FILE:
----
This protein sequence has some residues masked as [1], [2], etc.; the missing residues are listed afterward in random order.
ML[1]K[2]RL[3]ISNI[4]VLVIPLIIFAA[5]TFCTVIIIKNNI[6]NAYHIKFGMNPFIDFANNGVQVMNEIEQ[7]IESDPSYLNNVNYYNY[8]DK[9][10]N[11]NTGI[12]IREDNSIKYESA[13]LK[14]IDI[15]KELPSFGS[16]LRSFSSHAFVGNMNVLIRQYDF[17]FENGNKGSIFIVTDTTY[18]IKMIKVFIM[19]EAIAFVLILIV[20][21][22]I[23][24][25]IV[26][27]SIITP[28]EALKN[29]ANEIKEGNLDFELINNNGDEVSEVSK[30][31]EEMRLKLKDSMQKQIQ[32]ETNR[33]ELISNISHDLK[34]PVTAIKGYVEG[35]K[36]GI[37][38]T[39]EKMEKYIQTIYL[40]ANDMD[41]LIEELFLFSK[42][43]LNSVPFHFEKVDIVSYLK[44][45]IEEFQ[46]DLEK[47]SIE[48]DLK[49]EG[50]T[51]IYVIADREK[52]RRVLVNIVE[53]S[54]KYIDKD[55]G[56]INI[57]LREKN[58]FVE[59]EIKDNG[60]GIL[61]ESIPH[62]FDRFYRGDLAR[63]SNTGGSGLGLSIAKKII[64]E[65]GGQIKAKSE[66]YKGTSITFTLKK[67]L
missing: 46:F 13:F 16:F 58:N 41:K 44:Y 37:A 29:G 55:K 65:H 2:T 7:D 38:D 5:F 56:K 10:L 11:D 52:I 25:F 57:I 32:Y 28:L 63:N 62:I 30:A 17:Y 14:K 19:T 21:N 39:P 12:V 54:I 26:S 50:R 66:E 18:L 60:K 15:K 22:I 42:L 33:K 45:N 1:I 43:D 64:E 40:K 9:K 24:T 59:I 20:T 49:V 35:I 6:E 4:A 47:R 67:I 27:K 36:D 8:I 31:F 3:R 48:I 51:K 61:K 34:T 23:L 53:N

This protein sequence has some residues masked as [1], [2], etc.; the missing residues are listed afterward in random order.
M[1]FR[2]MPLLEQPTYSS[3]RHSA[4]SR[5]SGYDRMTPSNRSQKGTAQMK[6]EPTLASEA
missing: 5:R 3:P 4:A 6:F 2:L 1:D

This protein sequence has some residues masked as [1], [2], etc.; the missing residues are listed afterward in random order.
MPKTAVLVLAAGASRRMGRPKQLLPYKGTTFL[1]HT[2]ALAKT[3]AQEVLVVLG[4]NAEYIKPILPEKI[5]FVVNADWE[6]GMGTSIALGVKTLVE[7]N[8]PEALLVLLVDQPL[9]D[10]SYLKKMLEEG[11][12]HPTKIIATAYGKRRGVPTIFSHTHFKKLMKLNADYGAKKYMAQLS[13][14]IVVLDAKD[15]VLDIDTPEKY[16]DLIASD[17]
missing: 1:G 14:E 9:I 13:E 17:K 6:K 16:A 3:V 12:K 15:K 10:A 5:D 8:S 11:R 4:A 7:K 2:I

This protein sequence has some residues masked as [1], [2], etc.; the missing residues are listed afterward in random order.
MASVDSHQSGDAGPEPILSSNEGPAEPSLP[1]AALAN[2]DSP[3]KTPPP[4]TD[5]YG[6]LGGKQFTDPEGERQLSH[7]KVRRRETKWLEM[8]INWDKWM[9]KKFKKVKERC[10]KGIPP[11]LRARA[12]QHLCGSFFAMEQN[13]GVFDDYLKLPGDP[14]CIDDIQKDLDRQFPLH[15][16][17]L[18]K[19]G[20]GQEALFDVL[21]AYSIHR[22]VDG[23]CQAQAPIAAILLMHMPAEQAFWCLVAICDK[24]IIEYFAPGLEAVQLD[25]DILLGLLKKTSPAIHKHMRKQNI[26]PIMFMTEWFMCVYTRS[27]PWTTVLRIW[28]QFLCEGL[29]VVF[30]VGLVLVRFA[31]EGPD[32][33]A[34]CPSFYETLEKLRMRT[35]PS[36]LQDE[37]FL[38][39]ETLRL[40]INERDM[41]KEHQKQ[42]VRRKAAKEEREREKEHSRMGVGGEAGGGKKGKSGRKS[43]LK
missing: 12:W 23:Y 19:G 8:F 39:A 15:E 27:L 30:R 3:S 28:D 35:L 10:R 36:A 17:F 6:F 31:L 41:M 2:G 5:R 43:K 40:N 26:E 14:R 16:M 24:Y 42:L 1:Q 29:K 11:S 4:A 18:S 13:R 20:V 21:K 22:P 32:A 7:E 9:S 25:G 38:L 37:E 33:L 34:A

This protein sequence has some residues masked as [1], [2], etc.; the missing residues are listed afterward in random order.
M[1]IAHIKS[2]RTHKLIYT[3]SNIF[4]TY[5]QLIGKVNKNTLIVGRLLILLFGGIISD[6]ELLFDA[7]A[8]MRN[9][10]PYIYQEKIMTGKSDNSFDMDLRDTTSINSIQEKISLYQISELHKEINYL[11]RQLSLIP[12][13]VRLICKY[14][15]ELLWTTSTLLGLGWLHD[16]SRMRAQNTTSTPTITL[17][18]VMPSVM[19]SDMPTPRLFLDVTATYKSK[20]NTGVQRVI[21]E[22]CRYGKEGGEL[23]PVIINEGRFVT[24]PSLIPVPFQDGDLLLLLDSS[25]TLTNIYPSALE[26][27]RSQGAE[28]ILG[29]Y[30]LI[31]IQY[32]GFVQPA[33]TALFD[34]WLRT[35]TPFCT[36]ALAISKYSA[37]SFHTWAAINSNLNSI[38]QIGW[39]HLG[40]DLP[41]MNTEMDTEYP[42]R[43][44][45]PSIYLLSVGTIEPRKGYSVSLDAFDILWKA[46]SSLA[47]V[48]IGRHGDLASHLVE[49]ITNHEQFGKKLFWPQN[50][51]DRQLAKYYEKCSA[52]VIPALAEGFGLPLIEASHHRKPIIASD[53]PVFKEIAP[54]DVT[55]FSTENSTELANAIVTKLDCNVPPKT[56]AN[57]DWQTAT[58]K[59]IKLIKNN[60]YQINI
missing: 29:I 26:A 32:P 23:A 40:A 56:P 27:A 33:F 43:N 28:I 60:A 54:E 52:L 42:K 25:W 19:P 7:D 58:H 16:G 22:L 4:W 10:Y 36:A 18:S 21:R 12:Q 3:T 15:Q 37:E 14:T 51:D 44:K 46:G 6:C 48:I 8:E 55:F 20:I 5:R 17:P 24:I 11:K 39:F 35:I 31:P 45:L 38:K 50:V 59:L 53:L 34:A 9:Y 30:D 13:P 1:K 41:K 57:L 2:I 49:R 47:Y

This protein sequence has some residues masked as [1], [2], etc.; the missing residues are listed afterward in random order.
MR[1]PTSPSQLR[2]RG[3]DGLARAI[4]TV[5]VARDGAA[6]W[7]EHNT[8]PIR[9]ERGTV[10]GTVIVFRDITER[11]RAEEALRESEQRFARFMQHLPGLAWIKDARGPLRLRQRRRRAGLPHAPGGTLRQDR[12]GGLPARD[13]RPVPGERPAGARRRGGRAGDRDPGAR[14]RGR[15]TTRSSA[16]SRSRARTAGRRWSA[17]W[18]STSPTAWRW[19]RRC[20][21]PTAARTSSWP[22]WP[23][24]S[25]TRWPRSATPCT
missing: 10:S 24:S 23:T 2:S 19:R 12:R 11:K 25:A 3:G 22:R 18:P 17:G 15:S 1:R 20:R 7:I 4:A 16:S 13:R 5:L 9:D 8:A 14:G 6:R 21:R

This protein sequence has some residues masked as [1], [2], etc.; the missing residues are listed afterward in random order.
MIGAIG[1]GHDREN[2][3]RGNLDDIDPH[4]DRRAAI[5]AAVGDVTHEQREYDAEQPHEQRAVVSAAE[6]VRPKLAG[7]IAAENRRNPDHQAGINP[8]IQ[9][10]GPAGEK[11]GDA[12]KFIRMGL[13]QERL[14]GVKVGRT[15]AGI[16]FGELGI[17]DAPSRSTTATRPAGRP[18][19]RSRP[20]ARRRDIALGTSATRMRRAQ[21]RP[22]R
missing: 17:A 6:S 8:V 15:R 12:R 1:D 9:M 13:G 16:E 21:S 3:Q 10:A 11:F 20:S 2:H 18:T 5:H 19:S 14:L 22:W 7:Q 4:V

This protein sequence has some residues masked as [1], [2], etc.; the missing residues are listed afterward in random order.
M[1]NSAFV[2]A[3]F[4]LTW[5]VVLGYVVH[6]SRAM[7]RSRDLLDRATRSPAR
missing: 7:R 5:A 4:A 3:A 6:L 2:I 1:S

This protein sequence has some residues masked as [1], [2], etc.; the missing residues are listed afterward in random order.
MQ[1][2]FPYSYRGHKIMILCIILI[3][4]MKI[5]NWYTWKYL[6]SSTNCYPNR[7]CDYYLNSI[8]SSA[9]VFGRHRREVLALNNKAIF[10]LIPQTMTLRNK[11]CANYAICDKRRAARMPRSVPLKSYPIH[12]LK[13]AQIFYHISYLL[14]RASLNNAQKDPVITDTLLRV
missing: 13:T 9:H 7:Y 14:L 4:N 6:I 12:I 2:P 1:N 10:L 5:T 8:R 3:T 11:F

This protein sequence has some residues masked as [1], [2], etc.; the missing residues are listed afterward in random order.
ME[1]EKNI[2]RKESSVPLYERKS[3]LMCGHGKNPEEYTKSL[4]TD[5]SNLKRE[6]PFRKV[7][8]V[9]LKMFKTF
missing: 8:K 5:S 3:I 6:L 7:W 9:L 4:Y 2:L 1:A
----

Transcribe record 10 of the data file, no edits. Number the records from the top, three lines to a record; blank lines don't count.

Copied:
This protein sequence has some residues masked as [1], [2], etc.; the missing residues are listed afterward in random order.
ME[1]EKNI[2]RKESSVPLYERKS[3]LMCGHGKNPEEYTKSL[4]TD[5]SNLKRE[6]PFRKV[7][8]V[9]LKMFKTF
missing: 8:K 5:S 3:I 6:L 7:W 9:L 4:Y 2:L 1:A